In any piece of writing—academic or otherwise—orienting information is not a mere prelude to what follows. Providing just the right amount of context is crucial if the reader is to understand the argument. Both pieces in this section contain strong examples of narrative that rely on orienting for their emotional and argumentative impact. Akhila Bandlora’s paper orients readers in the theoretical literature surrounding racialized bodies to add to the reader’s “understanding of Black pain.” In her commentary, editor Diane Yang emphasizes Bandlora’s skillful differentiation of an array of scholarly sources. Similarly, in her essay, Meryl Liu provides relevant historical context to orient her argument in the larger narrative surrounding the non-reformist prison abolition movement. According to editor Owen Travis, Liu’s treatment of key terms in her orienting section provides a strong framework for her subsequent analysis.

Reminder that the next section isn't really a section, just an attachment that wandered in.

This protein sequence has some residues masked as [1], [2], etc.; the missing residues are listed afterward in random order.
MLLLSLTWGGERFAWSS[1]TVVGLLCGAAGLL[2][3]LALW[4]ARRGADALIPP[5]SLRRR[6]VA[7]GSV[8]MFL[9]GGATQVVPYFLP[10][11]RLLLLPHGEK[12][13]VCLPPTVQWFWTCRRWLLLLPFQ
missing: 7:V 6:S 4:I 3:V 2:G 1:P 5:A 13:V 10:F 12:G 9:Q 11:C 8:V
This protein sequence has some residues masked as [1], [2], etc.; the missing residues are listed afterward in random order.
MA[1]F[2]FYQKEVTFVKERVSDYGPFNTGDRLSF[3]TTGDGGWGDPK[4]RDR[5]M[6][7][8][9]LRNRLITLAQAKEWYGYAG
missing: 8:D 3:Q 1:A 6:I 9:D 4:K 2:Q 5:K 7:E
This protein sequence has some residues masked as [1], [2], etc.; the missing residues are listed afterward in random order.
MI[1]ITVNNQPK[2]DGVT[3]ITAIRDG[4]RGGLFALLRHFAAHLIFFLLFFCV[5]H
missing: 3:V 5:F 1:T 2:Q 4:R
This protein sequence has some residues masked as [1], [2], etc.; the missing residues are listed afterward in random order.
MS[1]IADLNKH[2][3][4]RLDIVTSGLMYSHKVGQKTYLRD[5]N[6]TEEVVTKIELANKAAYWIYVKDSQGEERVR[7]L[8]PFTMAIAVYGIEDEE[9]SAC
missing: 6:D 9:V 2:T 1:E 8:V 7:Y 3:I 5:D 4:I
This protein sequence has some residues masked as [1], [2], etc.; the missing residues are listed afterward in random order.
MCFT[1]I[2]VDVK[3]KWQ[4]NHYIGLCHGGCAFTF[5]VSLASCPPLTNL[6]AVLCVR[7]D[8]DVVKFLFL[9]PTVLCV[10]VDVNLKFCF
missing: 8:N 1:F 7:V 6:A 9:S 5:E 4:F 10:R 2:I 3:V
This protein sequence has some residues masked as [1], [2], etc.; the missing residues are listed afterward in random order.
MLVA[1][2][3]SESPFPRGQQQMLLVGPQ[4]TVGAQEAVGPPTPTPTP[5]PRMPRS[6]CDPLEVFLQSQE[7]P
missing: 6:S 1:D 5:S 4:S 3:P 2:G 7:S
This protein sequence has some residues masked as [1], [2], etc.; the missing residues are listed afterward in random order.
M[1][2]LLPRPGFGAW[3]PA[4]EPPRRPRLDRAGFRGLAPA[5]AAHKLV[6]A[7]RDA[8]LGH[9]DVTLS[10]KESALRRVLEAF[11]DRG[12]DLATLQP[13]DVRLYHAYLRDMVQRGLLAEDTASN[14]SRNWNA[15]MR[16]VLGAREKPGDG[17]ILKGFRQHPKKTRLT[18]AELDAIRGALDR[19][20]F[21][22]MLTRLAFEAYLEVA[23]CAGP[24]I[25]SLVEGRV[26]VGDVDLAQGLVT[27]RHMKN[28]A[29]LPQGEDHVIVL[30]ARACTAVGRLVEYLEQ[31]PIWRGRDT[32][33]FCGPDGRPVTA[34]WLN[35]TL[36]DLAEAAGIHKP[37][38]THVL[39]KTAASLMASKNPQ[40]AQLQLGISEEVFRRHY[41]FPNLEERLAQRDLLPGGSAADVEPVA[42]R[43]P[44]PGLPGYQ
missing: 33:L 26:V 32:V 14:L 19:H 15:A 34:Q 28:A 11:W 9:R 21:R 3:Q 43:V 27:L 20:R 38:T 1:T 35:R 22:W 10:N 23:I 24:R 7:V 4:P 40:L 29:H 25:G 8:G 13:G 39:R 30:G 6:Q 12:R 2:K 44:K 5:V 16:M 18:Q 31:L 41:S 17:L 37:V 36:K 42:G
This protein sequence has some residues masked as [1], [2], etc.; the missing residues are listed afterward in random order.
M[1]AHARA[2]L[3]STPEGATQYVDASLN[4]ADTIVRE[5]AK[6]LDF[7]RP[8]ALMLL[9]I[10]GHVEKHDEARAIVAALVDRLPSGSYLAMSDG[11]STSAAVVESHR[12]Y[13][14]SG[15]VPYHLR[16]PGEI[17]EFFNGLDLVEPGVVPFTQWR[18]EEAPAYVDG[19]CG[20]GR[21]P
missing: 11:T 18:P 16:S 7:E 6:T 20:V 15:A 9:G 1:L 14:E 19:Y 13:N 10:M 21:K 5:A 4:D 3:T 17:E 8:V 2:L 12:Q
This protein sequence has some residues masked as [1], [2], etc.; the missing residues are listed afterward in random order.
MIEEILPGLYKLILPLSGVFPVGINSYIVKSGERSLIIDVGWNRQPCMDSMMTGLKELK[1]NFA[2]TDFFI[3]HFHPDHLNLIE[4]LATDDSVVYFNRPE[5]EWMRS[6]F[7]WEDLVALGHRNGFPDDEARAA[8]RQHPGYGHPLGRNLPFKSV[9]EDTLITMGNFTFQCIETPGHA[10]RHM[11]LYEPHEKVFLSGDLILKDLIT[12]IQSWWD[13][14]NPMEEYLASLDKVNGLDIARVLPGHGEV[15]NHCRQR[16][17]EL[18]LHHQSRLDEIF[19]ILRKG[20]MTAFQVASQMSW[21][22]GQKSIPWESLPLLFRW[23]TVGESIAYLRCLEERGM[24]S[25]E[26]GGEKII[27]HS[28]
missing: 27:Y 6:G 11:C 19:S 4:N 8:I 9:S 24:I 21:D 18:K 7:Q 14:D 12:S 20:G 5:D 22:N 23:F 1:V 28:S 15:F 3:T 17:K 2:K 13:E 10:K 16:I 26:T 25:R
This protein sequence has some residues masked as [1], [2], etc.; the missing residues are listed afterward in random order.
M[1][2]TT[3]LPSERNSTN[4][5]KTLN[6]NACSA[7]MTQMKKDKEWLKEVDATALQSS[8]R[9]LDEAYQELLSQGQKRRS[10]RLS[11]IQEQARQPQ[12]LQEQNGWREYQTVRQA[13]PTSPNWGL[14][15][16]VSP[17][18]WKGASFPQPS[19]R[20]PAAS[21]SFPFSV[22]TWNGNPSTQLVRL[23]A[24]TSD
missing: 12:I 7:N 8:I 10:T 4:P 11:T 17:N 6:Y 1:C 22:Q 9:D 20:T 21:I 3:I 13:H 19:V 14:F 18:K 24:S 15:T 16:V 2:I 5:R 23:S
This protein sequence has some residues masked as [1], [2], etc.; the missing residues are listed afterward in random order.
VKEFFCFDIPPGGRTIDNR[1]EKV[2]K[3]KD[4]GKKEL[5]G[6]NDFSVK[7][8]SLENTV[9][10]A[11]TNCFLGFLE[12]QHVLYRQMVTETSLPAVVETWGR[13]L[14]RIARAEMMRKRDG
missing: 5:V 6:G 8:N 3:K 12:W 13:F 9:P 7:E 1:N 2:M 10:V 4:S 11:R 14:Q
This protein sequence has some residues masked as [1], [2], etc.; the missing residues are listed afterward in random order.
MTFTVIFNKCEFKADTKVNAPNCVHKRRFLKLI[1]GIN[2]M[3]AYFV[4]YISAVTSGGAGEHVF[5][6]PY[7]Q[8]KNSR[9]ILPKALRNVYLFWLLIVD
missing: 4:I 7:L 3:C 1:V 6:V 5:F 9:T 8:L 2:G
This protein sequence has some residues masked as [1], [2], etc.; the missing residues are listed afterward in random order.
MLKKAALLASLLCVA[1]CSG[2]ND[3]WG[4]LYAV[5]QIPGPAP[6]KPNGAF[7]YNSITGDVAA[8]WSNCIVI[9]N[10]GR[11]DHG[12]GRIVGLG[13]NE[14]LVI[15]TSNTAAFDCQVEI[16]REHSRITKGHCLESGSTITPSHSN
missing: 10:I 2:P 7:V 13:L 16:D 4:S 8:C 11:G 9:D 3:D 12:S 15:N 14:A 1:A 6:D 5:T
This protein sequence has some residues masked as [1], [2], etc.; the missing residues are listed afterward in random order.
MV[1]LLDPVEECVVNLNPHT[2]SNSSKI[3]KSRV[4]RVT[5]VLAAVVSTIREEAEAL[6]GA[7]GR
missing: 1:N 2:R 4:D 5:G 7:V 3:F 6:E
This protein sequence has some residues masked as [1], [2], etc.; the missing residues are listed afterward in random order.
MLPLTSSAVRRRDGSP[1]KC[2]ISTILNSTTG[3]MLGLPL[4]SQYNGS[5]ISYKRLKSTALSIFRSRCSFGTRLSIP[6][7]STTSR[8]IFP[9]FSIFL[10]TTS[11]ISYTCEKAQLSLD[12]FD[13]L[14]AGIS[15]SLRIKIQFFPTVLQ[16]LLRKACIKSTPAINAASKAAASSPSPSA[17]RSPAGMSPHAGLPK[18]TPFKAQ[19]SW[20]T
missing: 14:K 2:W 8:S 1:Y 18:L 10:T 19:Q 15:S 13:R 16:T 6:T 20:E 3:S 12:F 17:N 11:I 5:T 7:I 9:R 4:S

— Frances Mangina, ’22